Keeping the state of public finances and the accountability at the center, Center for the Study of Finance and Economics (CSFE), IMPRI Impact and Policy Research Institute organized a #WebPolicyTalk on “Tax reforms and the Intention of the Government” on May 10, 2021, to discuss the pertinent issue of tax reforms in India.
Our esteemed speaker for the session was Mr. Ashok Sinha, Retired Vice Chairman, Tax Settlement Commission, Department of Revenue, Ministry of Finance, Govt. of India. The session was chaired by Prof-Atul-Sarma, Distinguished Professor, Council for Social Development (CSD), New Delhi; Former Member, Thirteenth Finance Commission.
Setting the tone for the Discussion Prof Atul Sarma spoke about the issue of accountability in the theory of taxation, which can be viewed from the perspectives of two groups- Government and Taxpayers. Income taxpayers want to see how their money is being channeled, so Tax compliance becomes better if the taxpayers are aware of how their money is being spent. Tax administration by the government is extremely important which depends primarily on tax design.
Indian Tax Systems
Mr. Ashok Sinha addressed various challenges in Tax reforms and accountability. Lack of political will is the major issue. Democratic Compulsions, Passion for controls and Federal Structures are some of the excuses given by the government for not restructuring or selling off public enterprises that are underperforming.
Every developed and developing economy embarks on tax reforms to smoothen its business activities. The IMF and World Bank developed a comprehensive module to study the strengths and weaknesses of tax administration called TADAT and more than 70 countries have availed themselves of the benefit of TADAT. Tax reforms in developing economies, both in legislative form and management functions must be undertaken.
Indirect Tax Systems
The Indirect tax system in India has now been simplified into GST (Goods and Service Tax), effective from 1st July 2017. A GST Council has been formed that has the power to rationalize and change rules. During the last three years, it has issued 760 notifications and 380 circulars. Out of the total number of taxpayers below Rs 1.5 Crore turnover, all admin control over 90% taxpayers, is with the state tax administration and the rest with the Central government.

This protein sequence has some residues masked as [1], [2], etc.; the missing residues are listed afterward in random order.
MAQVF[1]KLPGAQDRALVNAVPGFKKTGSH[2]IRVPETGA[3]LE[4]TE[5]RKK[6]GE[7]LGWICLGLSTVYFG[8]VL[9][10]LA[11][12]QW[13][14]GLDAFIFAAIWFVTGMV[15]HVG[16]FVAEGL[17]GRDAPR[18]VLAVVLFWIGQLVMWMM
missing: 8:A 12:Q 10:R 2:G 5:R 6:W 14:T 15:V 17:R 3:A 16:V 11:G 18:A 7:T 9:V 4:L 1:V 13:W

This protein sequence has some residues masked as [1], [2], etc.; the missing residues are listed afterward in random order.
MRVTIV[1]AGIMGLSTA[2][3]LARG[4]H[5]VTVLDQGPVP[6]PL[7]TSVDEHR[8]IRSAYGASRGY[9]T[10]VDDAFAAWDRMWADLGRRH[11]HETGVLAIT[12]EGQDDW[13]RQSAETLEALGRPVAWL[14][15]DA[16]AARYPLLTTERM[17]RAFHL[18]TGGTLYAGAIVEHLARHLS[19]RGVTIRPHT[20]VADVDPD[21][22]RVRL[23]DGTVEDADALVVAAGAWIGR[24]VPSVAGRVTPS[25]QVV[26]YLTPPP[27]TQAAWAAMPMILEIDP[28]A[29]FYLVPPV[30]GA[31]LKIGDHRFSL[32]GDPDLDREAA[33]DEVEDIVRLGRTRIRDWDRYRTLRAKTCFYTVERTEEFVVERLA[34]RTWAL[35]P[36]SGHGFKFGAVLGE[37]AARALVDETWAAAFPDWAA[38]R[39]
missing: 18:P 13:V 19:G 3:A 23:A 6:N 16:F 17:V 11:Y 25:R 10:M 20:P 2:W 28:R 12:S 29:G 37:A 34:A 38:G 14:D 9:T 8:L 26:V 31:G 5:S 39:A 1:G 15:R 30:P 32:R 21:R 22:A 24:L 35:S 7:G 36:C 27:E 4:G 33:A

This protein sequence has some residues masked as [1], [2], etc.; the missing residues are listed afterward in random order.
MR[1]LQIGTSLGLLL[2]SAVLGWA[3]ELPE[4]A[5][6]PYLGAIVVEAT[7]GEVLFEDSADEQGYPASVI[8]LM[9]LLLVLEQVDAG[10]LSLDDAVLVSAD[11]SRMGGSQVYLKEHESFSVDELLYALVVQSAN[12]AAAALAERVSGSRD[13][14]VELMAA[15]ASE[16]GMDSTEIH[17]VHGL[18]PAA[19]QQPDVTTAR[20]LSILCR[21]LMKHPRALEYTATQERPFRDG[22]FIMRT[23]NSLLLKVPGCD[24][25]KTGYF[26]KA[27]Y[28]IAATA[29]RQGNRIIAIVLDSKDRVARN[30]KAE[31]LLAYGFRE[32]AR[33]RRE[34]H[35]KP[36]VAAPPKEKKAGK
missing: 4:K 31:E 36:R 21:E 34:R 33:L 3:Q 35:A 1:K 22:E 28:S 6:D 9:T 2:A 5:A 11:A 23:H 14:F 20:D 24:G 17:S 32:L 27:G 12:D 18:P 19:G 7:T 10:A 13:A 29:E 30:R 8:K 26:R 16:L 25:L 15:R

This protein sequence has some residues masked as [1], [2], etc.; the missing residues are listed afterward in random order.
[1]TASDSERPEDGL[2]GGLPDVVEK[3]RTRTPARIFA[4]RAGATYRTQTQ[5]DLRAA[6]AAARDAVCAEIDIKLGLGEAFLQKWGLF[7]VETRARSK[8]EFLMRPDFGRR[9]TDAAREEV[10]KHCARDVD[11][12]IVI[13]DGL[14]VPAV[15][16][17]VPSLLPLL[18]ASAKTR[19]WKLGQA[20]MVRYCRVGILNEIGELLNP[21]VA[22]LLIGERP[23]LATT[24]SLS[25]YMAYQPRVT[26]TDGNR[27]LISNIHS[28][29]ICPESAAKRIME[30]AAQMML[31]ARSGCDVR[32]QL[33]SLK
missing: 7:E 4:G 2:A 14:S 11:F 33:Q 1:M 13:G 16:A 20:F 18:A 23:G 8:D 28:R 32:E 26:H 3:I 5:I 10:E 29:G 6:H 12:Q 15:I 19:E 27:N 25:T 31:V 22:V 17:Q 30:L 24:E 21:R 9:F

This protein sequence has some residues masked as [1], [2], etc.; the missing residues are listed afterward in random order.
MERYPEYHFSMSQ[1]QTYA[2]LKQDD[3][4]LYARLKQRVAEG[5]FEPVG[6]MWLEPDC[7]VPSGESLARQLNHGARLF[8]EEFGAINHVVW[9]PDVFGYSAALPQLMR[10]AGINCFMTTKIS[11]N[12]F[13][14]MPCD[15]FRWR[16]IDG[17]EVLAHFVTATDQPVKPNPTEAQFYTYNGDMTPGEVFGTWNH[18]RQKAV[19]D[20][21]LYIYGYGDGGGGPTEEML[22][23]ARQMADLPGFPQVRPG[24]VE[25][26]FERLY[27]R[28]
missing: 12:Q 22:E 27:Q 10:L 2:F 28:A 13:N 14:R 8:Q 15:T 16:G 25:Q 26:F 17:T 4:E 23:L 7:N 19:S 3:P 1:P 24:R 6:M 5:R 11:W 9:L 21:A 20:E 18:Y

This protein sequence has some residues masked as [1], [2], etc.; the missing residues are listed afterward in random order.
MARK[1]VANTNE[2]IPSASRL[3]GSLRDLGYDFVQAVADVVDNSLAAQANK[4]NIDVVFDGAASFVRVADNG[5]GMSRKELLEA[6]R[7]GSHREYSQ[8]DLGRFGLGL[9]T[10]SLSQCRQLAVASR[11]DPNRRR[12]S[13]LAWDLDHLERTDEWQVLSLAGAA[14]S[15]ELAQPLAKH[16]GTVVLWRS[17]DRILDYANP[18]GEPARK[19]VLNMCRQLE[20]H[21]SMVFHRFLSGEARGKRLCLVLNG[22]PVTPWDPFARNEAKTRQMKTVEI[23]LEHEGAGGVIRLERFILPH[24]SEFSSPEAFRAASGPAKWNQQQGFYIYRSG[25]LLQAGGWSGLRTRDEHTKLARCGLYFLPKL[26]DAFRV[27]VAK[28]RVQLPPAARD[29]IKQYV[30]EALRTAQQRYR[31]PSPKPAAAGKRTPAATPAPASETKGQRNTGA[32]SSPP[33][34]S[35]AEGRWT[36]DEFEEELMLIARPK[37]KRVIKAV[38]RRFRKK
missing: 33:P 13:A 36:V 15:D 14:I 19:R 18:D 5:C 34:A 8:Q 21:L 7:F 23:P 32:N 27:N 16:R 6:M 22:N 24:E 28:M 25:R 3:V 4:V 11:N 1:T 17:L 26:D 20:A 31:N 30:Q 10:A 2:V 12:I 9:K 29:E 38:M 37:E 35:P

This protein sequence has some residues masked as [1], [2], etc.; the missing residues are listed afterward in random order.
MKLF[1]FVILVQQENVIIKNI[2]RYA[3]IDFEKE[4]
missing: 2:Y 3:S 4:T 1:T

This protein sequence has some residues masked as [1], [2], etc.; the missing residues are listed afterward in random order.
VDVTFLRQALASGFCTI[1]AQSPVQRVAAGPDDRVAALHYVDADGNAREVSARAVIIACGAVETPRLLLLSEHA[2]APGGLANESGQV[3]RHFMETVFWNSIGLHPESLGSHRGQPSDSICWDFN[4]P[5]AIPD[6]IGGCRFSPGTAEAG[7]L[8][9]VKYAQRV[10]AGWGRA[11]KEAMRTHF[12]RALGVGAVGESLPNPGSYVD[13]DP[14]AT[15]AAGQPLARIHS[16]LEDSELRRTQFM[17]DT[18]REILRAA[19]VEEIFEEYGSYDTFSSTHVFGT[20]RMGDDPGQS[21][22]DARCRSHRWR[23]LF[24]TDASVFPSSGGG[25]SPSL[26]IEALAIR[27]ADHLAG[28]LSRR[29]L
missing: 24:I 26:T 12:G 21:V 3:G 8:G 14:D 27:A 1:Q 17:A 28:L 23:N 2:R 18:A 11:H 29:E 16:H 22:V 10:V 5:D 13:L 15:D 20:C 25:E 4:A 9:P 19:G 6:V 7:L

In terms of GST Compliances, 14 different forms are there for filing returns. Monthly and quarterly returns are filed based on certain criteria. Some of the tax reforms required are:
- Clear demarcation of roles between state and central government officials.
- Redeployment of surplus manpower.
- And Cost of tax collection needs to be addressed.
Direct Tax Reforms
Direct Tax Reforms were initiated way back in 1995, including the Computerization of departmental activities – assessment, scrutiny, enforcement, and matching of data. Allotment of a unique number to taxpayers, PAN, and recently faceless assessment has also been introduced.
Some of the key roadblocks include:
- Multiple tax amendments vide circulars, legislative changes-lead to complex compliance,
- Lurking fear in the minds of taxpayers,
- Frivolous notices being sent to taxpayers,
- Procedures laid down for reopening of completed assessments are largely not followed,
- Appeal procedures- long and tedious-Time limit to resolve appeals before CIT (Appeal) must be given,
- Dispute Resolution Process (“DRP”) is not successful and many more.
Key Human Resource Reforms Required
The bureaucracy and the officers are dependent on the clandestine support of taxpayers and tax representatives in order to perform certain statutory functions in a limited time. Lack of infrastructure support to host visitors and staff exists. Most infrastructure proposals get rejected on frivolous grounds and despite hierarchy, there exists no accountability.
We have to look forward to the success of great developments like faceless assessments, that will bring some improvements in the system.